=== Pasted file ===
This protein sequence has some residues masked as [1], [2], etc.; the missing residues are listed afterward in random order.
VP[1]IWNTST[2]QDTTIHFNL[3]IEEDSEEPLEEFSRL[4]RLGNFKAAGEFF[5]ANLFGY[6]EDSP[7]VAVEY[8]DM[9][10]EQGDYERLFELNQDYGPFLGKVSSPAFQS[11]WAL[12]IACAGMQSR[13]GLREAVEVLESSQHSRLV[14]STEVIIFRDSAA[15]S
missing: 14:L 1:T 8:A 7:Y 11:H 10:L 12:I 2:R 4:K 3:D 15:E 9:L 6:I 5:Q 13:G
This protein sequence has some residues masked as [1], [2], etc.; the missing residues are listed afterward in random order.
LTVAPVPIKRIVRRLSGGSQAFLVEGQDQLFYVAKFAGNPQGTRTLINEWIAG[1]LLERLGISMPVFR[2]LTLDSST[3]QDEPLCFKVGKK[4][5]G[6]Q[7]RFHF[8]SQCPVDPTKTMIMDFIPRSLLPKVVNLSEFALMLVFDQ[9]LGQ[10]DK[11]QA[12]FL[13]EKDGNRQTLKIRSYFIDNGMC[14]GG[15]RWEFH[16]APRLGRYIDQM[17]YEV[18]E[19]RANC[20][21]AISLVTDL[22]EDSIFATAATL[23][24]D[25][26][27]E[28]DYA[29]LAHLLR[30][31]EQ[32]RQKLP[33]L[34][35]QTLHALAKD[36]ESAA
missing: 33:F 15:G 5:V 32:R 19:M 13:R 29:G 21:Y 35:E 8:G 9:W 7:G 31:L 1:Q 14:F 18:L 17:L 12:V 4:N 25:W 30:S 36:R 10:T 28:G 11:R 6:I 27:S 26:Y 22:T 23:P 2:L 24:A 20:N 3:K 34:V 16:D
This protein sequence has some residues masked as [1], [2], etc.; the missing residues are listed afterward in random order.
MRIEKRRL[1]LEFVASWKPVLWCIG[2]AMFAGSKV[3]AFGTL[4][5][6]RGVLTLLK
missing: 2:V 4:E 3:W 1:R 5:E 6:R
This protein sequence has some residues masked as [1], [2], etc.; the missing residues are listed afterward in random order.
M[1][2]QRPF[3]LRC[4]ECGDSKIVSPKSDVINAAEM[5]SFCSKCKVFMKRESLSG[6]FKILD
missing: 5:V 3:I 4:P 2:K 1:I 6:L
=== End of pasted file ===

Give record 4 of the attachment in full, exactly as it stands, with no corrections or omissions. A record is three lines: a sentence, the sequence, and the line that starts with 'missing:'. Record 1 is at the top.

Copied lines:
This protein sequence has some residues masked as [1], [2], etc.; the missing residues are listed afterward in random order.
M[1][2]QRPF[3]LRC[4]ECGDSKIVSPKSDVINAAEM[5]SFCSKCKVFMKRESLSG[6]FKILD
missing: 5:V 3:I 4:P 2:K 1:I 6:L